One possible application for Goldman Sachs is in software development, where the company has observed a 20-40% productivity increase during its trials. The goal is for 1,000 developers to utilize generative AI tools by year’s end. However, Argenti emphasized that a well-defined expectation of return on investment is necessary before fully integrating generative AI into production.

To achieve this, the company plans to implement a systematic and strategic approach to adopting generative AI, ensuring that it complements and enhances the skills of its developers. Additionally, Goldman Sachs intends to evaluate the long-term impact of generative AI on their software development processes and the overall quality of the applications being developed.

Goldman Sachs’ approach to AI implementation goes beyond merely executing models. The firm has created a platform encompassing technical, legal, and compliance assessments to filter out improper content and keep track of all interactions. This comprehensive system ensures seamless integration of artificial intelligence in operations while adhering to regulatory standards and maintaining client confidentiality. Moreover, the platform continuously improves and adapts its algorithms, allowing Goldman Sachs to stay at the forefront of technology and offer its clients the most efficient and secure services.

Featured Image Credit: Photo by Google DeepMind; Pexels; Thank you!

Deanna Ritchie

Managing Editor at ReadWrite

Deanna is the Managing Editor at ReadWrite. Previously she worked as the Editor in Chief for Startup Grind and has over 20+ years of experience in content management and content development.

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UK seizes web3 opportunity simplifying crypto regulations



Deanna Ritchie

As Web3 companies increasingly consider leaving the United States due to regulatory ambiguity, the United Kingdom must simplify its cryptocurrency regulations to attract these businesses. The conservative think tank Policy Exchange recently released a report detailing ten suggestions for improving Web3 regulation in the country. Among the recommendations are reducing liability for token holders in decentralized autonomous organizations (DAOs) and encouraging the Financial Conduct Authority (FCA) to adopt alternative Know Your Customer (KYC) methodologies, such as digital identities and blockchain analytics tools. These suggestions aim to position the UK as a hub for Web3 innovation and attract blockchain-based businesses looking for a more conducive regulatory environment.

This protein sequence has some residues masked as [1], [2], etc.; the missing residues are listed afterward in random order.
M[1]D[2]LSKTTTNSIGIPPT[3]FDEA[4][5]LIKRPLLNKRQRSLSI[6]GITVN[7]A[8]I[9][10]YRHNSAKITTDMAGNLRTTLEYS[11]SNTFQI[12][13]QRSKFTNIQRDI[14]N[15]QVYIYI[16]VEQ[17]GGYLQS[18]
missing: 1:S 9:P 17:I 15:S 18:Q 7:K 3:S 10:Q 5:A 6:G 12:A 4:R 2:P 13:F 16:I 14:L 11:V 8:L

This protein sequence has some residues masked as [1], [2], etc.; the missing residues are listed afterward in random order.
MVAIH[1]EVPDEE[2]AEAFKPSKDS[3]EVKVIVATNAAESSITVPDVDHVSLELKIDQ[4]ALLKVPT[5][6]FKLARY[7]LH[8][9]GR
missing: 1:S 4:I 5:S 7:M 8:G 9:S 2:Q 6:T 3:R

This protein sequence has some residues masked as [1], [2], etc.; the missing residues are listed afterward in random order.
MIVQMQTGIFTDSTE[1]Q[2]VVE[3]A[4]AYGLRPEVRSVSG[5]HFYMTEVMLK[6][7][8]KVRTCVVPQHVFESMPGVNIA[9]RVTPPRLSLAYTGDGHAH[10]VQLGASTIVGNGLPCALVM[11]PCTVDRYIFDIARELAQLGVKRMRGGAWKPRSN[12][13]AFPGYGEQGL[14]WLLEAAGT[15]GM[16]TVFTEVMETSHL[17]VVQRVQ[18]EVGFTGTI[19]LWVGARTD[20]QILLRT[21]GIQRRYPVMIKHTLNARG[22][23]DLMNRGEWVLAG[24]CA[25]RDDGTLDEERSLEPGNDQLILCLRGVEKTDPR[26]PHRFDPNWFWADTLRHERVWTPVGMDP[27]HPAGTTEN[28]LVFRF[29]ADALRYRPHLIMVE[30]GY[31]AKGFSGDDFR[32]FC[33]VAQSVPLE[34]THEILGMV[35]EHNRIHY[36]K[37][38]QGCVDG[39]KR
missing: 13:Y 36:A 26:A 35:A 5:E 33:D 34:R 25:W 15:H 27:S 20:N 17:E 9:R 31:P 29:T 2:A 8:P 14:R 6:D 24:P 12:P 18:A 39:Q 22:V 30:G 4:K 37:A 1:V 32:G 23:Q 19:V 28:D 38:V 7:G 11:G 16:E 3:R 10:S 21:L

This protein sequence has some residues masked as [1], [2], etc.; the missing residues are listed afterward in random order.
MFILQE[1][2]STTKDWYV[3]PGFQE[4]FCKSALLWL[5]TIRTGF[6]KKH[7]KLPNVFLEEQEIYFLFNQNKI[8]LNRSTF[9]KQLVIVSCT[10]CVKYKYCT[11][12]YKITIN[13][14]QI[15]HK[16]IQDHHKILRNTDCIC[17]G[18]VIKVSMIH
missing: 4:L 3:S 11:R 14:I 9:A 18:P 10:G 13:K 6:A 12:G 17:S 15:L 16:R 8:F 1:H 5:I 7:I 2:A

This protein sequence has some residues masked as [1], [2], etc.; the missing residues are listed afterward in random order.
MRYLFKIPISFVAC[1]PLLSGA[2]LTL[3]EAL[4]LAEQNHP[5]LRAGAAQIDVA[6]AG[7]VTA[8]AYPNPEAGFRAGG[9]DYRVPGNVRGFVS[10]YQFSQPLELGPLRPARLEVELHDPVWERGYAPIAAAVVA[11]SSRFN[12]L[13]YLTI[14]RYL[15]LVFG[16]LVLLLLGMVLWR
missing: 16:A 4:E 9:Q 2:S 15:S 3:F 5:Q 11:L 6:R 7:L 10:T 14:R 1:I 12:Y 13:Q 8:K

Streamlining Cryptocurrency Regulations for Innovation

To make it easier for emerging Web3 companies to navigate existing legal frameworks and contribute to the UK’s digital economy growth, the government must streamline cryptocurrency regulations and adopt forward-looking approaches. By making the regulatory landscape clear and straightforward, the UK can create an environment that fosters innovation, growth, and competitiveness in the global fintech industry.

The Policy Exchange report also recommends not weakening self-hosted wallets or treating proof-of-stake (PoS) services as financial services. This approach aims to protect the fundamental principles of decentralization and user autonomy while strongly emphasizing security and regulatory compliance. By doing so, the UK can nurture an environment that encourages innovation and the continued growth of blockchain technology.

Despite recent strict measures by UK authorities, such as His Majesty’s Treasury and the FCA, toward the digital assets sector, the proposed changes in the Policy Exchange report strive to make the UK a more attractive location for Web3 enterprises. By adopting these suggestions, the UK can demonstrate its commitment to fostering innovation in the rapidly evolving blockchain and cryptocurrency industries while ensuring a robust and transparent regulatory environment.

The ongoing uncertainty surrounding cryptocurrency regulations in various countries has prompted Web3 companies to explore alternative jurisdictions with more precise legal frameworks. As the United States grapples with regulatory ambiguity, the United Kingdom can position itself as a hub for Web3 innovation by simplifying and streamlining its cryptocurrency regulations.

Featured Image Credit: Photo by Jonathan Borba; Pexels; Thank you!

Deanna Ritchie

Managing Editor at ReadWrite

Deanna is the Managing Editor at ReadWrite. Previously she worked as the Editor in Chief for Startup Grind and has over 20+ years of experience in content management and content development.